It is now week four of distance learning and I feel like we’ve finally turned a corner in my house. My boys have slowly eased into this now somewhat familiar routine of school at our kitchen table. This morning, while watching chapel over a bowl of Cinnamon Toast Crunch, one of my boys realized today would have been his field day. He let out a heavy sigh and carried on with his breakfast. He didn’t say anything, he didn’t have to. I could tell he was upset. I recognized this sadness. Moments later he looked up at me and stated simply, “I miss school. I really miss my friends, Mom.”
I knew the exact feeling he was expressing at this moment because I’ve also been feeling it for weeks. Sadness. Loss. Grief. I have immense gratitude for my health, my family’s health, the ability to be safe while working from home, a fully stocked pantry, and a multitude of working devices for my family to use during this time. I realize I have many privileges others are not afforded at this time. We can be grateful for all the things we have and still feel really sad, anxious, or confused about this new reality. There can be grief among our gratitude. We teach our students to identify and name their feelings. I think it is imperative we recognize and list those things we are grateful for, however, I think it is equally important to acknowledge and name our losses. And right now I am grieving the loss of the end of this school year with my current class.
I reassured my son that it was absolutely normal to be feeling down and missing his peers. I shared with him that his teachers were all also missing school and their students. And then, I thought about all the things I was so deeply missing about being at school.
I miss the energy of being on campus and the routine that comes with a school week. I miss walking into a quiet classroom each morning and turning on my computer in anticipation of a busy day ahead. I miss greeting boys and siblings and an occasional furry friend during Monday morning carpool.
I miss teaching in a way that was familiar to me. I miss walking into chapel to be greeted by my students’ high fives and hugs, especially Monday mornings when students were eager to share about the adventures they had the weekend prior. I miss my student’s little hands stretched outward to hold mine as we moved across campus from our class to another. I miss the noise, chaos, and magic of a classroom in action.
I am grateful for the many platforms in which we can connect with one another via technology, but I miss the feeling of community that comes with actually being at SAA, the interactions and laughter from co-workers and friends. I miss watching the boys interact -- watching them love each other like brothers. There is no joy quite like seeing a student run to hug his fifth grade lunch buddy after a long weekend. I miss being together.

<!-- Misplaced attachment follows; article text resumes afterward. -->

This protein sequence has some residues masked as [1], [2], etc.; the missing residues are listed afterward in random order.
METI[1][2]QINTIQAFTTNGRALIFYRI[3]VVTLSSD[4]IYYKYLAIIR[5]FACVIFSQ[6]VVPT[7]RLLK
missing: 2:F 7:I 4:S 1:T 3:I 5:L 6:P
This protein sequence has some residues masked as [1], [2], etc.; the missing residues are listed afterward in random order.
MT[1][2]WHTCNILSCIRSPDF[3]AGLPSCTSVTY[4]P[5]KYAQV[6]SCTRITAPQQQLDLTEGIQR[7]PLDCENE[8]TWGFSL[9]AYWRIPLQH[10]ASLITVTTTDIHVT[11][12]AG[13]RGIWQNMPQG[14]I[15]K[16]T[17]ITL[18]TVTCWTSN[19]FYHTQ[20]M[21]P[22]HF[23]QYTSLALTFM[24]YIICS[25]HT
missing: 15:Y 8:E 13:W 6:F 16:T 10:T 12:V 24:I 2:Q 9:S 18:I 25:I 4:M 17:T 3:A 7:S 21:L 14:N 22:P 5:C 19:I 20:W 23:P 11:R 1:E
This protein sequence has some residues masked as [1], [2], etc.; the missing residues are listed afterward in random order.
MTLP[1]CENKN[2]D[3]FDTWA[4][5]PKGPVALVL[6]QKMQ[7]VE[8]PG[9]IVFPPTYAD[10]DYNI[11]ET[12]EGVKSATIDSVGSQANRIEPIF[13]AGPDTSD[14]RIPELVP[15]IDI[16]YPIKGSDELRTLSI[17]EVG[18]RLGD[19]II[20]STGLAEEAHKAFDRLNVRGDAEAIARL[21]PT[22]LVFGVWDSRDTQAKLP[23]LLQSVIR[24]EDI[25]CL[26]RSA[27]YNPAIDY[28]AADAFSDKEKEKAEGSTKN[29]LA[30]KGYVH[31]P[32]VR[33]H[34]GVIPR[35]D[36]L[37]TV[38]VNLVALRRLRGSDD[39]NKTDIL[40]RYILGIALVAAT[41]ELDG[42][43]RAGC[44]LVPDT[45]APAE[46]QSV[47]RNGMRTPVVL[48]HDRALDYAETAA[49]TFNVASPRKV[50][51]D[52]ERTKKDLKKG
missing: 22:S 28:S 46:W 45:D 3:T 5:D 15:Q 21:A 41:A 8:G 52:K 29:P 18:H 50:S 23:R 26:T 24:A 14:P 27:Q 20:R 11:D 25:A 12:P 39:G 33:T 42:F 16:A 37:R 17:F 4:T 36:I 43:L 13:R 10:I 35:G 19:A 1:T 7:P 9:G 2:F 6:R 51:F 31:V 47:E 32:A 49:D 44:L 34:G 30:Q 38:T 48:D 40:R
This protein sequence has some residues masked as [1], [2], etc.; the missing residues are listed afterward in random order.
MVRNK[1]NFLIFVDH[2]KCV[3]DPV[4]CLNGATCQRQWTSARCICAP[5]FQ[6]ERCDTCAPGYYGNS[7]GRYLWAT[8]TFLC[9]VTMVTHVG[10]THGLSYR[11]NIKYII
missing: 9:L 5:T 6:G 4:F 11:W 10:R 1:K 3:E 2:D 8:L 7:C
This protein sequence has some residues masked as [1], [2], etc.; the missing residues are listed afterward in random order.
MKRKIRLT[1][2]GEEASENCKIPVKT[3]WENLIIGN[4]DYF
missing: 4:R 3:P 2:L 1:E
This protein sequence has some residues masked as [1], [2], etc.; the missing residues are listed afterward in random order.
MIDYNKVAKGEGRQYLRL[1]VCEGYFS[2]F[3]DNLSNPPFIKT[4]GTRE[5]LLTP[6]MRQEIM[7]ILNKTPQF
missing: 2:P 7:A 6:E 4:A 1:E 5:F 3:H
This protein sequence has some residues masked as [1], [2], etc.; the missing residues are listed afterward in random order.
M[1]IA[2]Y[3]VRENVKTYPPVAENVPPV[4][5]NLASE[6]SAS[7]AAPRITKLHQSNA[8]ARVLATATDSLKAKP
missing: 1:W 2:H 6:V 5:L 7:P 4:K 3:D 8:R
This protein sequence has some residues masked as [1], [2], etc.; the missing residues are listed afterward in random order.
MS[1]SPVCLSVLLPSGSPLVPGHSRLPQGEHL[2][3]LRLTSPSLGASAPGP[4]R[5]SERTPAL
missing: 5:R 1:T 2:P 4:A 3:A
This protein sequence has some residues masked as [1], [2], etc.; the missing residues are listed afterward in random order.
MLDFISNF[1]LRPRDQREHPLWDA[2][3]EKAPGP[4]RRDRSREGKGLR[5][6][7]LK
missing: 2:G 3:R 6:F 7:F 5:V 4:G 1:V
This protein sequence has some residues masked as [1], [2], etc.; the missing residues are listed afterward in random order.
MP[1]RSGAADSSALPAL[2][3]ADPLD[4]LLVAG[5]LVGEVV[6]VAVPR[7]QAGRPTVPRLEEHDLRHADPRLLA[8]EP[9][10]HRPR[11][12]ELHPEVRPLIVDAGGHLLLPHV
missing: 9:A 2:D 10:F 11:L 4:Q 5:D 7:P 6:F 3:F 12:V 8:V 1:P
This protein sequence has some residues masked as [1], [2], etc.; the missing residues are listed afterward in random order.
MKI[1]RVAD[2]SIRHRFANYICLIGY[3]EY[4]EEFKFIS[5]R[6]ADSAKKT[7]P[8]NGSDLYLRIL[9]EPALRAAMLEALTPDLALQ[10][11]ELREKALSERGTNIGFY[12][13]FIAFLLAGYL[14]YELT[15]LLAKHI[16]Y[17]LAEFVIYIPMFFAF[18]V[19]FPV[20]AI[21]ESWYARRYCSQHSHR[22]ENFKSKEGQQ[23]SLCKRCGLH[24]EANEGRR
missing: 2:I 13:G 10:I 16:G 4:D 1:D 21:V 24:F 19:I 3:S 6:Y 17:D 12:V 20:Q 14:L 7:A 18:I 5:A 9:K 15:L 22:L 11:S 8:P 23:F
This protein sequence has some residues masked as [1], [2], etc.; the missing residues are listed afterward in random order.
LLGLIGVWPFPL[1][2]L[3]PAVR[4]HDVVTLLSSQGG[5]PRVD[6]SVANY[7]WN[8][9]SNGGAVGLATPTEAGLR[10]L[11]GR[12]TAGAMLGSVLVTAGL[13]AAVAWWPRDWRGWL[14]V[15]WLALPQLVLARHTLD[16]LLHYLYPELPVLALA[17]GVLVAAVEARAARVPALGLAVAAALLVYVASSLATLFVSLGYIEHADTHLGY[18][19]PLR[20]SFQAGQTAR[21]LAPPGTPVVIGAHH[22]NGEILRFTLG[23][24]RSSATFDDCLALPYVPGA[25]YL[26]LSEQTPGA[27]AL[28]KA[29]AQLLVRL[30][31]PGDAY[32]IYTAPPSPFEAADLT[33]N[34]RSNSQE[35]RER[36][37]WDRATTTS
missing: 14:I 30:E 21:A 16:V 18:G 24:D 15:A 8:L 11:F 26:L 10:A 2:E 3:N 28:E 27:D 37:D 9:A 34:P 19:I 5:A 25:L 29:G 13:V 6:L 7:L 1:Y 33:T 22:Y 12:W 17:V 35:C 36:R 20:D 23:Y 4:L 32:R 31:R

I even miss little things I never expected to. The passing period bells that never seemed to fail to interrupt a story or lesson. I miss refereeing a kickball game, playground tattling, and boys throwing rocks. I long for the feeling of fresh air and the sound of freedom engulfed in laughter. I miss repeating directions and trying to squeeze into a chair three sizes too small. I miss a floor covered in paper scraps and scattered glue stick caps -- a sign of a busy day of work and play.
I miss the bustle and frenzy of the afternoon carpool. I miss the quiet of the classroom, MY classroom, after a long day combined with the excitement that those little boys I already missed, would be back tomorrow, a reality that no longer holds true.
We all left school on a Thursday, students and teachers alike, both ready and excited for a much-anticipated Spring Break, eager to return the following week because the joy that awaited us was immeasurable. This plan changed. Abruptly. Our story will look a bit different now, especially the ending.
So, I get it. I really do. I am heartbroken for my three boys who are missing out on these final few weeks of this school year together with their teachers and classmates who they miss so much. I understand when my son sighs and says, “I miss school. I miss my friends, Mom,” because I do too. I miss school, and more than anything I miss my students. I am so grateful that I am their teacher, and I cannot wait to see each of them again.
Marci and her fellow Pre-K teacher, Trisha Sinclair, use Google Meet as one technology platform to connect with students. Watch this off-the-rails first attempt at Meet four weeks ago with their four-and-five-year-olds.
ABOUT THE AUTHOR:
Marci Gutierrez, Pre-K Teacher; mother to three Academy boys